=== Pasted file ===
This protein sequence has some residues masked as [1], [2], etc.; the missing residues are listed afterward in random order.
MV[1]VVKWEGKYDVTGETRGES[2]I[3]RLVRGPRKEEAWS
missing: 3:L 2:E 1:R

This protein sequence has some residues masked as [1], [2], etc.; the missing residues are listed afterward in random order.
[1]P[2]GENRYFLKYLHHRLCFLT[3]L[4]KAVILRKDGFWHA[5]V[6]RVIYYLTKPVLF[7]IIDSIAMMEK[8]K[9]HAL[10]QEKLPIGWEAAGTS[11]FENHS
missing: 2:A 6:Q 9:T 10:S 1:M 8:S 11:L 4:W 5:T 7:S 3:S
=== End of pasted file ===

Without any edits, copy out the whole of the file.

This protein sequence has some residues masked as [1], [2], etc.; the missing residues are listed afterward in random order.
MV[1]VVKWEGKYDVTGETRGES[2]I[3]RLVRGPRKEEAWS
missing: 3:L 2:E 1:R

This protein sequence has some residues masked as [1], [2], etc.; the missing residues are listed afterward in random order.
[1]P[2]GENRYFLKYLHHRLCFLT[3]L[4]KAVILRKDGFWHA[5]V[6]RVIYYLTKPVLF[7]IIDSIAMMEK[8]K[9]HAL[10]QEKLPIGWEAAGTS[11]FENHS
missing: 2:A 6:Q 9:T 10:S 1:M 8:S 11:L 4:W 5:T 7:S 3:S